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Poem by Elizabeth Bishop
The Burglar of Babylon
On the fair green hills of Rio There grows a fearful stain: The poor who come to Rio And can’t go home again. On the hills a million people, A million sparrows, nest, Like a confused migration That’s had to light and rest, Building its nests, or houses, Out of nothing at all, or air. You’d think a breath would end them, They perch so lightly there. But they cling and spread like lichen, And people come and come. There’s one hill called the Chicken, And one called Catacomb; There’s the hill of Kerosene, And the hill of Skeleton, The hill of Astonishment, And the hill of Babylon. Micuc’u was a burglar and killer, An enemy of society. He had escaped three times From the worst penitentiary. They don’t know how many he murdered (Though they say he never raped), And he wounded two policemen This last time he escaped. They said, ”He’ll go to his auntie, Who raised him like a son. She has a little drink shop On the hill of Babylon.” He did go straight to his auntie, And he drank a final beer. He told her, ”The soldiers are coming, And I’ve got to disappear.” ”Ninety years they gave me. Who wants to live that long? I’ll settle for ninety hours, On the hill of Babylon. ”Don’t tell anyone you saw me. I’ll run as long as I can. You were good to me, and I love you, But I’m a doomed man.” Going out, he met a mulata Carrying water on her head. ”If you say you saw me, daughter, You’re as good as dead.” There are caves up there, and hideouts, And an old fort, falling down. They used to watch for Frenchmen From the hill of Babylon. Below him was the ocean. It reached far up the sky, Flat as a wall, and on it Were freighters passing by, Or climbing the wall, and climbing Till each looked like a fly, And then fell over and vanished; And he knew he was going to die. He could hear the goats baa-baa-ing. He could hear the babies cry; Fluttering kites strained upward; And he knew he was going to die. A buzzard flapped so near him He could see its naked neck. He waved his arms and shouted, ”Not yet, my son, not yet!” An Army helicopter Came nosing around and in. He could see two men inside it, but they never spotted him. The soldiers were all over, On all sides of the hill, And right against the skyline A row of them, small and still. Children peeked out of windows, And men in the drink shop swore, And spat a little cachaca At the light cracks in the floor. But the soldiers were nervous, even with tommy guns in hand, And one of them, in a panic, Shot the officer in command. He hit him in three places; The other shots went wild. The soldier had hysterics And sobbed like a little child. The dying man said, ”Finish The job we came here for.” he committed his soul to God And his sons to the Governor. They ran and got a priest, And he died in hope of Heaven --A man from Pernambuco, The youngest of eleven. They wanted to stop the search, but the Army said, ”No, go on,” So the soldiers swarmed again Up the hill of Babylon. Rich people in apartments Watched through binoculars As long as the daylight lasted. And all night, under the stars, Micuc’u hid in the grasses Or sat in a little tree, Listening for sounds, and staring At the lighthouse out at sea. And the lighthouse stared back at him, til finally it was dawn. He was soaked with dew, and hungry, On the hill of Babylon. The yellow sun was ugly, Like a raw egg on a plate-- Slick from the sea. He cursed it, For he knew it sealed his fate. He saw the long white beaches And people going to swim, With towels and beach umbrellas, But the soldiers were after him. Far, far below, the people Were little colored spots, And the heads of those in swimming Were floating coconuts. He heard the peanut vendor Go peep-peep on his whistle, And the man that sells umbrellas Swinging his watchman’s rattle. Women with market baskets Stood on the corners and talked, Then went on their way to market, Gazing up as they walked. The rich with their binoculars Were back again, and many Were standing on the rooftops, Among TV antennae. It was early, eight or eight-thirty. He saw a soldier climb, Looking right at him. He fired, And missed for the last time. He could hear the soldier panting, Though he never got very near. Micuc’u dashed for shelter. But he got it, behind the ear. He heard the babies crying Far, far away in his head, And the mongrels barking and barking. Then Micuc’u was dead. He had a Taurus revolver, And just the clothes he had on, With two contos in the pockets, On the hill of Babylon. The police and the populace Heaved a sigh of relief, But behind the counter his auntie Wiped her eyes in grief. ”We have always been respected. My shop is honest and clean. I loved him, but from a baby Micuc’u was mean. ”We have always been respected. His sister has a job. Both of us gave him money. Why did he have to rob? ”I raised him to be honest, Even here, in Babylon slum.” The customers had another, Looking serious and glum. But one of them said to another, When he got outside the door, ”He wasn’t much of a burglar, He got caught six times--or more.” This morning the little soldiers are on Babylon hill again; Their gun barrels and helmets Shine in a gentle rain. Micuc’u is buried already. They’re after another two, But they say they aren’t as dangerous As the poor Micuc’u. On the green hills of Rio There grows a fearful stain: The poor who come to Rio And can’t go home again. There’s the hill of Kerosene, And the hill of the Skeleton, The hill of Astonishment, And the hill of Babylon.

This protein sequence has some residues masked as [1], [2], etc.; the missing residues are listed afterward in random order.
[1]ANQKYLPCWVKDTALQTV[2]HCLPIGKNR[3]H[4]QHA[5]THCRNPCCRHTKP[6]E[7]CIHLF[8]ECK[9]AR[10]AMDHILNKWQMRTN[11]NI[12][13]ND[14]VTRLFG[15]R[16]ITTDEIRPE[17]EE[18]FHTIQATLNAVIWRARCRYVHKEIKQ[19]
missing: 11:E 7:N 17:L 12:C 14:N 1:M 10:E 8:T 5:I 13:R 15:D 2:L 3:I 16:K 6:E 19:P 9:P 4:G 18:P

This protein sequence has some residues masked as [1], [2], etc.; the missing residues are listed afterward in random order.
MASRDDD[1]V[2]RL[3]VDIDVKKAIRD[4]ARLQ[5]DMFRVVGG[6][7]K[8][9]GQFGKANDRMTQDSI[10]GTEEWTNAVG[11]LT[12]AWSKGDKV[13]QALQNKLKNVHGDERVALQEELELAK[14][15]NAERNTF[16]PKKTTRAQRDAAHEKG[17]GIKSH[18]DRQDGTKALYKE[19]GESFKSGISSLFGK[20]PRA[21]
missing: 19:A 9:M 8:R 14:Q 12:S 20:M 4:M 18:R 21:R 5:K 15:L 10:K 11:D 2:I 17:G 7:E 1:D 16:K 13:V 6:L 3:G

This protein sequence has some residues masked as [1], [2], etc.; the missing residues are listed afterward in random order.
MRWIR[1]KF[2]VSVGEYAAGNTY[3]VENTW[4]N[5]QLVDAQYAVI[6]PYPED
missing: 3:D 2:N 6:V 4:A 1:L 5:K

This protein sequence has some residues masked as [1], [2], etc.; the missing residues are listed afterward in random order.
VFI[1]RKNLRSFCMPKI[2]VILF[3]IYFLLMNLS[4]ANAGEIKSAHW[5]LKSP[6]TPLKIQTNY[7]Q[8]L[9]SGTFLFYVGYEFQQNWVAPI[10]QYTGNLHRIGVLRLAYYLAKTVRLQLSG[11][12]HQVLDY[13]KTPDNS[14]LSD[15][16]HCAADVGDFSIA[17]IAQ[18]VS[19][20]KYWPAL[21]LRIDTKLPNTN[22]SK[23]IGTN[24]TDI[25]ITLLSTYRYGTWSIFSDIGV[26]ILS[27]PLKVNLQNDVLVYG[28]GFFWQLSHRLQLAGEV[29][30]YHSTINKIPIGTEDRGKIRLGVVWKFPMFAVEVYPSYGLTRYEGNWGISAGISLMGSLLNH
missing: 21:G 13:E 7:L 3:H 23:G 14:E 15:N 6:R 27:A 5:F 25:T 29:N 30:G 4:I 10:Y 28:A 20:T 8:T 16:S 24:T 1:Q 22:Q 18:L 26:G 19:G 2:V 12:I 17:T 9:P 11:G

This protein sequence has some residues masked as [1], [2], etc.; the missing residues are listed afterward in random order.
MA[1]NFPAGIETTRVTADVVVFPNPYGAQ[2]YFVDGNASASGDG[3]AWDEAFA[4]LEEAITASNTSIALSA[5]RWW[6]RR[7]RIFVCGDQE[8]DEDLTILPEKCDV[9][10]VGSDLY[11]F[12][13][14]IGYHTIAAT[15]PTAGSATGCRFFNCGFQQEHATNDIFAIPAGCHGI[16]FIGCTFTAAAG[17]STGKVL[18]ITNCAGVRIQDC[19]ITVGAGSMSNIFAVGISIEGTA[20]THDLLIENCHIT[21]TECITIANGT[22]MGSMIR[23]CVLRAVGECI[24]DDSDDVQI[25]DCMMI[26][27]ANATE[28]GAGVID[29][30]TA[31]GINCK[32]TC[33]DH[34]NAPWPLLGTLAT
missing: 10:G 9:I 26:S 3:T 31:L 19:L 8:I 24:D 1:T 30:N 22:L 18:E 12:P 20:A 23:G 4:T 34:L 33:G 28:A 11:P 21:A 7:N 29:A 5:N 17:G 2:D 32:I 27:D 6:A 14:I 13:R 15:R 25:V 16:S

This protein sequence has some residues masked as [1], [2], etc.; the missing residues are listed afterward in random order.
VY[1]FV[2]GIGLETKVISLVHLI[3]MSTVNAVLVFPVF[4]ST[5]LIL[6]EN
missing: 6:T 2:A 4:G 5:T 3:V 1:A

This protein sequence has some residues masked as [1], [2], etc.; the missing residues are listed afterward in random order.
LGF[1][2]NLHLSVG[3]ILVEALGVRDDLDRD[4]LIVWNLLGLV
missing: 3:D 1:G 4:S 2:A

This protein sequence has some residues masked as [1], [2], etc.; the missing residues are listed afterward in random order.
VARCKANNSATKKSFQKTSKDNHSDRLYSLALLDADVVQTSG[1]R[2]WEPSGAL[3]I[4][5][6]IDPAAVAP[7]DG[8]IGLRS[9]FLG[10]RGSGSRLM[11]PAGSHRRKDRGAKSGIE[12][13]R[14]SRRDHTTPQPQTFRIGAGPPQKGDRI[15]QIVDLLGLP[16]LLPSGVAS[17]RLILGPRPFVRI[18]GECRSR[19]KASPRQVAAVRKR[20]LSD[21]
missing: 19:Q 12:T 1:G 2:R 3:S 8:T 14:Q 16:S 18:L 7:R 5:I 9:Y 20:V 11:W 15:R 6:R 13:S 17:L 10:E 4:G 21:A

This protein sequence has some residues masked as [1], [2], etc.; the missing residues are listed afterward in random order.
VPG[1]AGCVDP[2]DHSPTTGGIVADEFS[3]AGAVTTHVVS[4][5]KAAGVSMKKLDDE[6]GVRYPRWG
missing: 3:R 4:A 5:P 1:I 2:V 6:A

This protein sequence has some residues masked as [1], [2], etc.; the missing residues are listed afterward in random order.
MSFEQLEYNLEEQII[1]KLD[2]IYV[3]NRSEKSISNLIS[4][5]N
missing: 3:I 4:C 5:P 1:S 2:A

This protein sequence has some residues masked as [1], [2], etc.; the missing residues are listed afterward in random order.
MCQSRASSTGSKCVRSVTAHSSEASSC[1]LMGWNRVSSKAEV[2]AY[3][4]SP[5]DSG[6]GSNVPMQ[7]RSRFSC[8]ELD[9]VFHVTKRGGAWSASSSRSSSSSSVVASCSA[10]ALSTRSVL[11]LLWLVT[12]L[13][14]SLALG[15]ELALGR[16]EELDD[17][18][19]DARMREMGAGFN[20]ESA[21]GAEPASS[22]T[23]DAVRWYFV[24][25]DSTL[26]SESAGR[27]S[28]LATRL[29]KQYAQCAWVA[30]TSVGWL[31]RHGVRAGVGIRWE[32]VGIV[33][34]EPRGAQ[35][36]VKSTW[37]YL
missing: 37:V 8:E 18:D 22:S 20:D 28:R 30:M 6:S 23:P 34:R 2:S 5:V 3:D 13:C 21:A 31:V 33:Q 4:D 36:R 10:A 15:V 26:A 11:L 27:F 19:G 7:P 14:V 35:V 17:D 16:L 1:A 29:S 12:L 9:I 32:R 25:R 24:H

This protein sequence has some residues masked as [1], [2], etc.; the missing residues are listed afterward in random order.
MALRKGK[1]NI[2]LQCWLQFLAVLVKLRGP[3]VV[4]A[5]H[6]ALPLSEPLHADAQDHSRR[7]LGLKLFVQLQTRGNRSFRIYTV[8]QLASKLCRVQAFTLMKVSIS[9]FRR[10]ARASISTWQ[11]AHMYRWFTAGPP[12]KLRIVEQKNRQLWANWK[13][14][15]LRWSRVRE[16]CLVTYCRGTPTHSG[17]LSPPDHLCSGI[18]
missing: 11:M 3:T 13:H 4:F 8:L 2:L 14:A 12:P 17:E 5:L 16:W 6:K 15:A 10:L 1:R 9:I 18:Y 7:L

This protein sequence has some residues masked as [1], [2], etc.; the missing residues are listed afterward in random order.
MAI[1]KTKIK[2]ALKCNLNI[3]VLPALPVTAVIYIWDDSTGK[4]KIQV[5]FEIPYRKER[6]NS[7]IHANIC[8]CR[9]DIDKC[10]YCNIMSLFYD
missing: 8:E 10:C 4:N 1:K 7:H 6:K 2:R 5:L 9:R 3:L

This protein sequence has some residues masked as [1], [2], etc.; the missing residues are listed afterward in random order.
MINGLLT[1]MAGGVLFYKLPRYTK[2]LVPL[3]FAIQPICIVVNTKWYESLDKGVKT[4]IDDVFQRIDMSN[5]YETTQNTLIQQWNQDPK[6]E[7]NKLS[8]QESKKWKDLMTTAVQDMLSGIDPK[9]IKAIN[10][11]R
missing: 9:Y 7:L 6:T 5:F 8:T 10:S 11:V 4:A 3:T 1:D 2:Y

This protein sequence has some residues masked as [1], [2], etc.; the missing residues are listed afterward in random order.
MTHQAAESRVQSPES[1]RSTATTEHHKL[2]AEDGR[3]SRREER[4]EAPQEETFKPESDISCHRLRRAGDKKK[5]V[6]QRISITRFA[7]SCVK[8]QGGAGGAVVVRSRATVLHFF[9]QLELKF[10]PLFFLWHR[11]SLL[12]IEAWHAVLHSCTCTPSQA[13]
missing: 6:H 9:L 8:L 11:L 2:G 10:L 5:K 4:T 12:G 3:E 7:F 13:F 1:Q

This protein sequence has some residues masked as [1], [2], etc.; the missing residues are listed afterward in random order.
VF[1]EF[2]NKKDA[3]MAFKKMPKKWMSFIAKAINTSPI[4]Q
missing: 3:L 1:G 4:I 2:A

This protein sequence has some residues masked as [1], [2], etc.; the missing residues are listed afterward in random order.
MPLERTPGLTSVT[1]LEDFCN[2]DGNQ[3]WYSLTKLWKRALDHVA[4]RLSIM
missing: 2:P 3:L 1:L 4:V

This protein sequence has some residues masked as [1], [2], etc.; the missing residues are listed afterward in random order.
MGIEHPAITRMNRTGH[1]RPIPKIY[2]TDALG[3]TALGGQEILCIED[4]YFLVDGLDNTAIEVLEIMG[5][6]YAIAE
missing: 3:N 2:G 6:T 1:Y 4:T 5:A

Elizabeth Bishop's other poems:
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